There is such an unplaceable quality to Alice Rohrwacher's Happy as Lazzaro that one is reluctant to probe it too deeply or give away too much, as if it were a dream you want to leave undisturbed. At once frankly naturalistic yet blissfully ethereal, it's one of the few films for which the term magical realism seems accurate. Watching the film, which has bypassed American theaters and taken the increasingly common detour directly to Netflix.com, you're less aware of a plot than of the film playing out at its own pace. I suspect that repeated viewings would only enhance its dreamlike nature and the way it engulfs the viewer in its own world.
The unfixed quality is deliberate, a sly play on the unchangeability of society even over a span of decades. There is a strange — and as it turns out, deliberate — air of timelessness at work (or at play) here, a sense that its title character, like Vonnegut's Billy Pilgrim, has come unstuck in time as he strolls innocently through life. The film itself is a kind of Pilgrim's Progress, although a closer comparison could be made to the Arthurian knight Percival, who wandered through the Wasteland and failed to recognize the Holy Grail when he encountered it. Lazzaro (Adriano Tardiolo) is very much a holy innocent, a selfless and unquestionably decent soul who is so wonderstruck by the world that the people around him mistakenly assume that he's simple-minded.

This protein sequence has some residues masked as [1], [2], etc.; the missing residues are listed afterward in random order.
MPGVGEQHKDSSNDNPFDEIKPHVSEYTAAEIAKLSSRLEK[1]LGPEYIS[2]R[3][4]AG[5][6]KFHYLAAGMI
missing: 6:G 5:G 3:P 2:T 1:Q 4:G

When the film begins, Lazzaro is one of many workers on Inviolita, a struggling tobacco farm somewhere in Northern Italy. History hasn't quite caught up to Inviolita; although the film seems to take place somewhere close to the present (the Marchesa's son Tancredi has a cell phone), Lazzaro and his fellow workers appear to be living in serfdom, unable to leave the estate and kept in a constant state of indebtedness due to the calculations of the fast-talking farm manager.
Amid the toil of everyday life, Lazzaro remains distantly in awe of everything that passes by. He strikes up a friendship with the dissolute Tancredi, who drags him into a dubious kidnapping plot. He wanders into a nearby city where he falls in with a group of indentured workers who are just as exploited as his country cousins. (The more things change... )
Rohrbacher's screenplay, an award winner at this year's Cannes Film Festival, is so subtle that the film almost seems unscripted — until it jolts you with one of its sharp observations on class differences or economic struggle. She casually recalls the work of other Italian filmmakers who have explored the same countryside — a hint of Pasolini here, a Felliniesque broadness there, a political observation by way of Bertolucci and the Tavianis — but retains her own unshakeable vision, grounding the film in realism even during its most fantastic moments. In Lazzaro, she (and Tardiolo, who is hypnotically brilliant) have created a great modern figure, a virtuous hero who remains unshakeable, retaining his faith in the world even as it betrays him in a devastating climax.